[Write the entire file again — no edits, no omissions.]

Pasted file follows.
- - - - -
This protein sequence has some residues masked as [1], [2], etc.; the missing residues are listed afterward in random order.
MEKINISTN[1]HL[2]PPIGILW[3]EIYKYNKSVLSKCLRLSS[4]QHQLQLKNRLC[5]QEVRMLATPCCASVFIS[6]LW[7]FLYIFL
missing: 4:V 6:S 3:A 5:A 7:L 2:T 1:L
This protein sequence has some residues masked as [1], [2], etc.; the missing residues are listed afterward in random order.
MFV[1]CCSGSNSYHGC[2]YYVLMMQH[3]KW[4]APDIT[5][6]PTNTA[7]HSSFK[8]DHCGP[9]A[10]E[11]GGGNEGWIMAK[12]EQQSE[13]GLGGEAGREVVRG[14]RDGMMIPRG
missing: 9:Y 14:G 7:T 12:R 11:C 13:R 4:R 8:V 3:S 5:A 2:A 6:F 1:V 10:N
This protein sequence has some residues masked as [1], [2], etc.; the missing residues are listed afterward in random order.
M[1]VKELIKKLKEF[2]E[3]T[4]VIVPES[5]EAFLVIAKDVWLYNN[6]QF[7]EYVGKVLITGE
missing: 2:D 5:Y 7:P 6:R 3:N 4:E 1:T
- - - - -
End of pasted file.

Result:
This protein sequence has some residues masked as [1], [2], etc.; the missing residues are listed afterward in random order.
MEKINISTN[1]HL[2]PPIGILW[3]EIYKYNKSVLSKCLRLSS[4]QHQLQLKNRLC[5]QEVRMLATPCCASVFIS[6]LW[7]FLYIFL
missing: 4:V 6:S 3:A 5:A 7:L 2:T 1:L
This protein sequence has some residues masked as [1], [2], etc.; the missing residues are listed afterward in random order.
MFV[1]CCSGSNSYHGC[2]YYVLMMQH[3]KW[4]APDIT[5][6]PTNTA[7]HSSFK[8]DHCGP[9]A[10]E[11]GGGNEGWIMAK[12]EQQSE[13]GLGGEAGREVVRG[14]RDGMMIPRG
missing: 9:Y 14:G 7:T 12:R 11:C 13:R 4:R 8:V 3:S 5:A 2:A 6:F 1:V 10:N
This protein sequence has some residues masked as [1], [2], etc.; the missing residues are listed afterward in random order.
M[1]VKELIKKLKEF[2]E[3]T[4]VIVPES[5]EAFLVIAKDVWLYNN[6]QF[7]EYVGKVLITGE
missing: 2:D 5:Y 7:P 6:R 3:N 4:E 1:T